WHILE the 12th general election had opened up some democratic space in the realms of media and freedom of expression, we are now watching it quickly disappear. The government’s censorship of the name of a certain murdered Mongolian looks absurd, as does the seizure of DVDs produced by the opposition.
The fact that politicians choose to undermine media freedom and public expression reveals the negligible standing of democratic freedom in this country.
As long as the government legislates control of the media and of public expression, the situation will never change. At any time, institutions that are supposed to function as public watchdogs can instead be subverted to the will of the federal executive. The public and the newsroom are beholden to the powers that be. In turn, the executive gets used to wielding its power in an authoritarian manner, becomes accustomed to targeting the media when their feelings of political insecurity are stoked.
The barring of online media from the Umno general assembly and the suspension of two opposition party papers once again illustrate the executive’s mindset. Their agenda of control is barely hidden, even as the executive uses the cover of the laws to justify the papers’ suspension. It is also not hard to see that by stopping the online media from covering the Umno assembly, the government is constraining the public’s access to information to mainstream print media and state-controlled agencies.
The Umno secretary-general Datuk Seri Tengku Adnan Tengku Mansor’s complaint about ethical standards of the online media is hardly convincing when the independence of the national media is known to be vulnerable to laws and political ownership.
Lim Guan EngMedia ethics and professionalism are also the purported reasons why the Penang Chief Minister Lim Guan Eng is considering banning a national daily, the New Straits Times (NST), from official state functions. Lim claimed that the paper has been unfairly and falsely reporting information about his administration, and that they are refusing to print letters sent by his office attempting to clarify the situation.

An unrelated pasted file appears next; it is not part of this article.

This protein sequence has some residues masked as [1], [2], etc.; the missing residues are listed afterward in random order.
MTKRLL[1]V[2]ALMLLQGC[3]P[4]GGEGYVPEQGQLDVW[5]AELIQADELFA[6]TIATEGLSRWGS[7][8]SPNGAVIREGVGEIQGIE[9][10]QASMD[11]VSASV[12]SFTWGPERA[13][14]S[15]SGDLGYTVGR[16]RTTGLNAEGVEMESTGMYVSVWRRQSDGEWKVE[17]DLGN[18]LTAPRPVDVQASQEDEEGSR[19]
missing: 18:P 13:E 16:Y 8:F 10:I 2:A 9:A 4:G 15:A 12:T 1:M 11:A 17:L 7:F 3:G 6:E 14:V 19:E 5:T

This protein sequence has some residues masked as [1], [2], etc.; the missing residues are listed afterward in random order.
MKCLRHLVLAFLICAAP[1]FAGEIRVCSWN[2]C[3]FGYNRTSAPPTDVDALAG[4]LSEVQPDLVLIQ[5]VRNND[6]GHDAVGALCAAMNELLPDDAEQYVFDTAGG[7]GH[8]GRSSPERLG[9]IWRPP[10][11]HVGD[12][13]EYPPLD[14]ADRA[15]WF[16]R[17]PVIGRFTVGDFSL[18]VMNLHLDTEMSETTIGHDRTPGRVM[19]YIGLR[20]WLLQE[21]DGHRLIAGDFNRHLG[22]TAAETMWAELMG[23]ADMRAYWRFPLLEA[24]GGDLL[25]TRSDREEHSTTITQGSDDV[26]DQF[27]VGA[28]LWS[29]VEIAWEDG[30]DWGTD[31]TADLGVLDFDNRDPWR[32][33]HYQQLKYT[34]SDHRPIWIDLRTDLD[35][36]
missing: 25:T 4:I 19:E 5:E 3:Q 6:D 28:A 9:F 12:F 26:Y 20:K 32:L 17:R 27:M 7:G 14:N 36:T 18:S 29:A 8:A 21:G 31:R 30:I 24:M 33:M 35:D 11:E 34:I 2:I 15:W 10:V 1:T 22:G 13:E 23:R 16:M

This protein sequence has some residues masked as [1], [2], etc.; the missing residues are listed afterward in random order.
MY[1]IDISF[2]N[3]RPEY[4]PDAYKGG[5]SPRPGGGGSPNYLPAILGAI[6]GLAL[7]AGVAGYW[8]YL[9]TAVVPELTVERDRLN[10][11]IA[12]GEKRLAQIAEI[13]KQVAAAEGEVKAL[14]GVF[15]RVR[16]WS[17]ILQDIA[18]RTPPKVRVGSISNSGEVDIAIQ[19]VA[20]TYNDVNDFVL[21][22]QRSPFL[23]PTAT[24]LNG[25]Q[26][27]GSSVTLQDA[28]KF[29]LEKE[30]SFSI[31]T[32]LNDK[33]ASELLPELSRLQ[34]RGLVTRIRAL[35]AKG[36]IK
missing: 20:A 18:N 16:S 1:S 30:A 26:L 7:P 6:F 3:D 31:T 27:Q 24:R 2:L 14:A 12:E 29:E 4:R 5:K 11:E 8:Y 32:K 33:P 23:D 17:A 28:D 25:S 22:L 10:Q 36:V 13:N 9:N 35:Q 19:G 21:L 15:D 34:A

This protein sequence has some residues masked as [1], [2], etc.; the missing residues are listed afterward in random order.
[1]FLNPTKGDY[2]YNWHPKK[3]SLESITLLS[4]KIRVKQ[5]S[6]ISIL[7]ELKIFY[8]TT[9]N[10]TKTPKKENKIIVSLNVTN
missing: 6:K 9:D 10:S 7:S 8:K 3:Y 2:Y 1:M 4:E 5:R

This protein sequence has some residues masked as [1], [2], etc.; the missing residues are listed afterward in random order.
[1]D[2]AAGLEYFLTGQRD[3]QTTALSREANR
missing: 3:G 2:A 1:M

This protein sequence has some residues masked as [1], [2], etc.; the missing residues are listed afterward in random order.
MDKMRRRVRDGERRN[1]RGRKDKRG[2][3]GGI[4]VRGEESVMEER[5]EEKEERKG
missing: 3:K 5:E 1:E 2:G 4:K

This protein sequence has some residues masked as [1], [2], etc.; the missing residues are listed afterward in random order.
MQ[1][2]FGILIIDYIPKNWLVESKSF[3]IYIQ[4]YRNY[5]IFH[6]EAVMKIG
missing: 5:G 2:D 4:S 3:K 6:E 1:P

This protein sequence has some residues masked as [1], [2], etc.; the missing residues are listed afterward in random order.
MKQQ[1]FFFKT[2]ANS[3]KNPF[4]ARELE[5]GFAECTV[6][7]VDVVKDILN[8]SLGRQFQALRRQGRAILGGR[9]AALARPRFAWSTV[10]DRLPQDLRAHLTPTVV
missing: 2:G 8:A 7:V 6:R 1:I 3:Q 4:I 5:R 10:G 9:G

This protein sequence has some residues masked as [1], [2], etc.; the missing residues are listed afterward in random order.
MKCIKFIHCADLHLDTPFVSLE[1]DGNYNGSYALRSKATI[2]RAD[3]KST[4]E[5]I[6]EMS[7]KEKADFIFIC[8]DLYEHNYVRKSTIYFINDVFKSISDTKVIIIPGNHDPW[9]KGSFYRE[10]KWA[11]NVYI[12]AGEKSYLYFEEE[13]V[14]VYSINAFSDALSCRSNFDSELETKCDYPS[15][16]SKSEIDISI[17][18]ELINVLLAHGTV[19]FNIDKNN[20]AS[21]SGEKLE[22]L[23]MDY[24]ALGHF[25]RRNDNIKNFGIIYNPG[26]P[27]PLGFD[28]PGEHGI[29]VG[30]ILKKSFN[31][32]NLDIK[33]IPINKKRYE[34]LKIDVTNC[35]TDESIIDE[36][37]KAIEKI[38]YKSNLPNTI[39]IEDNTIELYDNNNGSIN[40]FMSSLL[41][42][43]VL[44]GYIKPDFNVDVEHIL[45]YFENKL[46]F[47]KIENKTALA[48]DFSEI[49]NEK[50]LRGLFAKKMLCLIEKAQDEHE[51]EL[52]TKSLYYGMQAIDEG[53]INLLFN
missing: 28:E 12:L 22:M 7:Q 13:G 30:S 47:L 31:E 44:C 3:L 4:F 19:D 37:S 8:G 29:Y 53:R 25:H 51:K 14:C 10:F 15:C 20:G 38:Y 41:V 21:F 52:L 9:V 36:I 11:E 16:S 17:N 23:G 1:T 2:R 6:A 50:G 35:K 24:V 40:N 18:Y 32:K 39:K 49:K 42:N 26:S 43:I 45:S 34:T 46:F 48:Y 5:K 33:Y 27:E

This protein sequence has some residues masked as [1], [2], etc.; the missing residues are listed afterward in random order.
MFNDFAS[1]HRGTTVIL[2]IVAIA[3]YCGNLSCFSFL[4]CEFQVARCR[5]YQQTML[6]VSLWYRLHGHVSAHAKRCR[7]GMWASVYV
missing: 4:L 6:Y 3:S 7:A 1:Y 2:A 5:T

Despite his purported grievances, the Centre for Independent Journalism believes that banning any media outlet is a restriction on press freedom and the plurality of views. Striking out at the media betrays a controlling mindset, and sparks the worrying question of whether Lim’s Pakatan Rakyat might just be as intolerant of scrutiny and criticism as the ruling Federal government.
The press should be serving the public, and therefore, the burden is on the media to report as ethically as possible. The media must address the issues of professionalism and ethics that have raged stronger than ever after the conclusion of 12th general election. Has the NST considered Guan Eng’s complaint? Why does Malay daily Utusan Malaysia prefer to get embroiled in legal suits with Selangor state exco Teresa Kok, rather than explain their editorial decision to publish the allegation that lead to Kok’s detention under ISA?
Where the national media continue to shrug off objections about their ethical standards and point to their fear of the laws, the public will naturally look upon the online media as the better, more accurate, and more informative alternative. Their choice — their right — should not be stopped.
Attempts to control the media and curb freedom of expression are undemocratic and politically risky. The structure of media control as it exists now is responsible for entrenching authoritarian attitudes and stifling ethical standards in newsroom. It is therefore imperative that the new prime minister consider these issues carefully when he begins to institute his promised “reforms.”
Yip Wai Fong
Communication and Publications Officer
Centre for Independent Journalism (CIJ)